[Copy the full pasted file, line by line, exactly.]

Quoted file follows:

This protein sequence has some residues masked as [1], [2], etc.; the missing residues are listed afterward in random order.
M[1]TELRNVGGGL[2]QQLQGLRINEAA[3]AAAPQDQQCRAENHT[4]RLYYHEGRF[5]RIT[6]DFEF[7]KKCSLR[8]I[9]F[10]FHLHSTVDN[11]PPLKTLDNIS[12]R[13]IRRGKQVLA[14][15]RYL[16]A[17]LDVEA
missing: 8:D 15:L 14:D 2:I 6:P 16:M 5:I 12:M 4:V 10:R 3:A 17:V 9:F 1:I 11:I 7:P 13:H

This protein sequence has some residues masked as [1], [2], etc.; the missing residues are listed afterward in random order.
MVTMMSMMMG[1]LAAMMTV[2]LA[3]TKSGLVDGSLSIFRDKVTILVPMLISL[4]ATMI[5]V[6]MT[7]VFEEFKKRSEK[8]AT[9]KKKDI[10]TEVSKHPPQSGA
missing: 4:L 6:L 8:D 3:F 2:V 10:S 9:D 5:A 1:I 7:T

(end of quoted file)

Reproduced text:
This protein sequence has some residues masked as [1], [2], etc.; the missing residues are listed afterward in random order.
M[1]TELRNVGGGL[2]QQLQGLRINEAA[3]AAAPQDQQCRAENHT[4]RLYYHEGRF[5]RIT[6]DFEF[7]KKCSLR[8]I[9]F[10]FHLHSTVDN[11]PPLKTLDNIS[12]R[13]IRRGKQVLA[14][15]RYL[16]A[17]LDVEA
missing: 8:D 15:L 14:D 2:I 6:P 16:M 5:I 12:M 4:V 10:R 3:A 17:V 9:F 1:I 11:I 7:P 13:H

This protein sequence has some residues masked as [1], [2], etc.; the missing residues are listed afterward in random order.
MVTMMSMMMG[1]LAAMMTV[2]LA[3]TKSGLVDGSLSIFRDKVTILVPMLISL[4]ATMI[5]V[6]MT[7]VFEEFKKRSEK[8]AT[9]KKKDI[10]TEVSKHPPQSGA
missing: 4:L 6:L 8:D 3:F 2:V 10:S 9:D 5:A 1:I 7:T